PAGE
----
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SCOTUS won't take Indiana UPL case

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Indiana Lawyer Rehearing

The Supreme Court of the United States won’t reconsider a significant unauthorized practice of law case ruled on by the Indiana Supreme Court earlier this year.

On Oct. 4, the nation’s top court denied a writ of certiorari in the case of State of Indiana, Ex. Rel. Indiana State Bar Association v. United Financial Systems Corp., No. 84S00-0810-MS-551, leaving intact the state justices’ per curiam ruling from April involving the Indiana State Bar Association’s UPL action against Indianapolis-based estate-planning services company United Financial Systems.

The ISBA in October 2008 accused United Financial of operating an illegal trust mill operation, and the justices determined that UPL had occurred. The court ordered the company to stop engaging in any conduct that might be considered UPL and said that the company should have been on notice about the unauthorized nature of its conduct after a previous ruling in 2006. The justices also ruled that the ISBA is entitled to certain statutory attorney fees and that the fees United Financial Services received because of its UPL should be returned.

Indianapolis attorney Kevin McGoff with Bingham McHale represented the ISBA on the matter, and Indianapolis attorney Ron Elberger with Bose McKinney & Evans filed the SCOTUS request on United Financial’s behalf in July. The court took the matter into consideration for its Sept. 27 conference before denying the petition in the first week of the court’s new term.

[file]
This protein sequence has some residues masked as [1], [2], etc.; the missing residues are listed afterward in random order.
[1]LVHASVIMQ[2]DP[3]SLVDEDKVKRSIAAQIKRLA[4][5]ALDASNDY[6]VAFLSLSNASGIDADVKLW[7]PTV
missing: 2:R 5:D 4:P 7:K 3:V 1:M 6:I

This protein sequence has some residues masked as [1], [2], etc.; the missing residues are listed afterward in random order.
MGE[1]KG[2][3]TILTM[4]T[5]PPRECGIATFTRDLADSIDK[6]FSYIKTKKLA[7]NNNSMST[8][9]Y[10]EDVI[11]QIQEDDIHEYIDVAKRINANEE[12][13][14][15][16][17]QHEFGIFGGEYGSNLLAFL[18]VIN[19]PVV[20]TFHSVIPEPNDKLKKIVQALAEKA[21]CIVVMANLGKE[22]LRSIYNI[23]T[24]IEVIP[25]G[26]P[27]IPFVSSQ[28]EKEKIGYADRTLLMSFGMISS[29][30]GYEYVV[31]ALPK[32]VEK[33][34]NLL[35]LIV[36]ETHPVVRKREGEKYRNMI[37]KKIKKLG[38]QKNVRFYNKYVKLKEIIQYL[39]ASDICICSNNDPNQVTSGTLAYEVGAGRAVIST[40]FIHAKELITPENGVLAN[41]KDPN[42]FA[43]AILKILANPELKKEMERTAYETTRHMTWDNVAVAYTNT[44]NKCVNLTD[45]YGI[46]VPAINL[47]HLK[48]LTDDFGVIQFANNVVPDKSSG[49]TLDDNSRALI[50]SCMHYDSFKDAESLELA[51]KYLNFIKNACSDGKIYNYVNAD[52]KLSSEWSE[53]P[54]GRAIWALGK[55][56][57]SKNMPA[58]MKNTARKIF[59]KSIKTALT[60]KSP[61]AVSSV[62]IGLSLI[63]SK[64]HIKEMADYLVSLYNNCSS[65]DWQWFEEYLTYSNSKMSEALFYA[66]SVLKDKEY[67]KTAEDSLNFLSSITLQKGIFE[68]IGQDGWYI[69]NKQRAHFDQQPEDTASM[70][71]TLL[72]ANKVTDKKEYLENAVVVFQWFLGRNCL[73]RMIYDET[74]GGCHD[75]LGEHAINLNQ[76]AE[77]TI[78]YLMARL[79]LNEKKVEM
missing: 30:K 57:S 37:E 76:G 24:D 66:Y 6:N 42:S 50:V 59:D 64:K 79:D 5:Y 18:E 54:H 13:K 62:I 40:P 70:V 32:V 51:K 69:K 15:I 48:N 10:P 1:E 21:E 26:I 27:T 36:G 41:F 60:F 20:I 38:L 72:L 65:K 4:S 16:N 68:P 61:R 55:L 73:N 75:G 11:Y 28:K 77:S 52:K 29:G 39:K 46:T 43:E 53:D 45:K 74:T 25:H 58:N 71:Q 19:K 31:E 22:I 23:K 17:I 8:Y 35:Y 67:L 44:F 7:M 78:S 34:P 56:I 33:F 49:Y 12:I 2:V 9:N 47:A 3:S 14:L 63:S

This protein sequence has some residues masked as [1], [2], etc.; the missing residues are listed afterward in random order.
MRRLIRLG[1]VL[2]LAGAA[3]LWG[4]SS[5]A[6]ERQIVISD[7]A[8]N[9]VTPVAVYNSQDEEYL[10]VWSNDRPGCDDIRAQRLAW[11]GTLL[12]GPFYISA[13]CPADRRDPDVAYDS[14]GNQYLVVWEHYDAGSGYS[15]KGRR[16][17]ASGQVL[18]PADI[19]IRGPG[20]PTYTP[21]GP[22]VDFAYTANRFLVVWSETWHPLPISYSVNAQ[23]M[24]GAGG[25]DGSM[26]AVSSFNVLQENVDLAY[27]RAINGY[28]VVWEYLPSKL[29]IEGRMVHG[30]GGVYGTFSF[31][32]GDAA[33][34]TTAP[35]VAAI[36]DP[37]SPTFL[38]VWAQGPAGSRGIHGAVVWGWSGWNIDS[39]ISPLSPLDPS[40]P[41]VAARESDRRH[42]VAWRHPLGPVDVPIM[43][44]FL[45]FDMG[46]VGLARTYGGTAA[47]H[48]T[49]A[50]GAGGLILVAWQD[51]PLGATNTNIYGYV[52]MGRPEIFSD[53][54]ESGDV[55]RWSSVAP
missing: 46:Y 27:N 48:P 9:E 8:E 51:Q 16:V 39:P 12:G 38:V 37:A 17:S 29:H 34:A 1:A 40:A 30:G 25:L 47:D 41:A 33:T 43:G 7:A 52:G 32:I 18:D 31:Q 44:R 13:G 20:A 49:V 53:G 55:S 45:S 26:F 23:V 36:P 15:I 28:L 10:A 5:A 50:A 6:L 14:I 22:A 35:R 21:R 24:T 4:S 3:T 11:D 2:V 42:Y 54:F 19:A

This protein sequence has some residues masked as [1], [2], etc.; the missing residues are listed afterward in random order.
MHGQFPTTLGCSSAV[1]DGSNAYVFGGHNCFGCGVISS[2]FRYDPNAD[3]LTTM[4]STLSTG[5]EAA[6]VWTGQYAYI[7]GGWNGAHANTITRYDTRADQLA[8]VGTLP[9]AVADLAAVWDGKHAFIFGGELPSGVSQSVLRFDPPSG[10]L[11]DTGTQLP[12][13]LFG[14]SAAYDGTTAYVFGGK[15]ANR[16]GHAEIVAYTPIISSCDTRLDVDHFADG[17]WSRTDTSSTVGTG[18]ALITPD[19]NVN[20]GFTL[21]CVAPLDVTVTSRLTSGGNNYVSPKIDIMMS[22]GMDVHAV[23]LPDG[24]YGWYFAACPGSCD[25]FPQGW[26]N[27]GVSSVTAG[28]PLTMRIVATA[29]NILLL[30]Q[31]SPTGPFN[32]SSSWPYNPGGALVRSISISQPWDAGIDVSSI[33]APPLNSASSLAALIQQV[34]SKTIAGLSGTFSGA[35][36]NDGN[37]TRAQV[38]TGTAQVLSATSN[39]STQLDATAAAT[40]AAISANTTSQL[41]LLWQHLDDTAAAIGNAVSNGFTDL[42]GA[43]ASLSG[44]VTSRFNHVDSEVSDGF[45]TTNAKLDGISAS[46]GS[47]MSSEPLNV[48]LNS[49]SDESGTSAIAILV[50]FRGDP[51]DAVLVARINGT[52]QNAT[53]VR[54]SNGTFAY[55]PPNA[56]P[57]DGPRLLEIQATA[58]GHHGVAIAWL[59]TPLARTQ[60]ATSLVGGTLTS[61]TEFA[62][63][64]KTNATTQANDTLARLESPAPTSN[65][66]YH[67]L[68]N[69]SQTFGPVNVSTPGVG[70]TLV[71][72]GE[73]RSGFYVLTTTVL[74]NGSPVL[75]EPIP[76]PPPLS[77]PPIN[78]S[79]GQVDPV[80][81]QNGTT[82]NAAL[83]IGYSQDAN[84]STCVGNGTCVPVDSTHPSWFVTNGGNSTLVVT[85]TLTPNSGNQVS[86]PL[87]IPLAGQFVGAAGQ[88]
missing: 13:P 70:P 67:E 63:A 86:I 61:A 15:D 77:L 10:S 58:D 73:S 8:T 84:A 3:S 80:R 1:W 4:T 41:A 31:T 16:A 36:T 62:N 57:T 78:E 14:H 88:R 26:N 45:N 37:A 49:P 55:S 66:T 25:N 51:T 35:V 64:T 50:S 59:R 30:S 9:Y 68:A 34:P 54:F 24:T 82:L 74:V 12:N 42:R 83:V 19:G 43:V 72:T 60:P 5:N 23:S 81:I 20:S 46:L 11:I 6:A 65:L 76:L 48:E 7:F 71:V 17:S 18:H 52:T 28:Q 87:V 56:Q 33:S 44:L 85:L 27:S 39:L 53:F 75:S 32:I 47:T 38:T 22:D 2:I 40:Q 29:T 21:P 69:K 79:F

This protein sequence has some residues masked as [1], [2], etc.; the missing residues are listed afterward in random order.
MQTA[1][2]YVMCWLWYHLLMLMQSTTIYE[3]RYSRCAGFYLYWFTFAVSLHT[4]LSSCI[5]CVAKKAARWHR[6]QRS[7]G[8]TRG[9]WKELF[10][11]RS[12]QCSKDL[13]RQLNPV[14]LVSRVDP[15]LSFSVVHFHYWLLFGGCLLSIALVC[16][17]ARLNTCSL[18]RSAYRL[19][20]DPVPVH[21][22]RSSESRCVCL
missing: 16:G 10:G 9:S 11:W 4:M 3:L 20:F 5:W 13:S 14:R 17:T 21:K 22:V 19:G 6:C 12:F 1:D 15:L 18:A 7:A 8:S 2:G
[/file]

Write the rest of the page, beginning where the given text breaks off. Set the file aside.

Rehearing " Justices rule company engaged in UPL in trust mill case" IL April 28-May11, 2010

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  1. Well, maybe it's because they are unelected, and, they have a tendency to strike down laws by elected officials from all over the country. When you have been taught that "Democracy" is something almost sacred, then, you will have a tendency to frown on such imperious conduct. Lawyers get acculturated in law school into thinking that this is the very essence of high minded government, but to people who are more heavily than King George ever did, they may not like it. Thanks for the information.

  2. I pd for a bankruptcy years ago with Mr Stiles and just this week received a garnishment from my pay! He never filed it even though he told me he would! Don't let this guy practice law ever again!!!

  3. Excellent initiative on the part of the AG. Thankfully someone takes action against predators taking advantage of people who have already been through the wringer. Well done!

  4. Conour will never turn these funds over to his defrauded clients. He tearfully told the court, and his daughters dutifully pledged in interviews, that his first priority is to repay every dime of the money he stole from his clients. Judge Young bought it, much to the chagrin of Conour’s victims. Why would Conour need the $2,262 anyway? Taxpayers are now supporting him, paying for his housing, utilities, food, healthcare, and clothing. If Conour puts the money anywhere but in the restitution fund, he’s proved, once again, what a con artist he continues to be and that he has never had any intention of repaying his clients. Judge Young will be proven wrong... again; Conour has no remorse and the Judge is one of the many conned.

  5. Pass Legislation to require guilty defendants to pay for the costs of lab work, etc as part of court costs...

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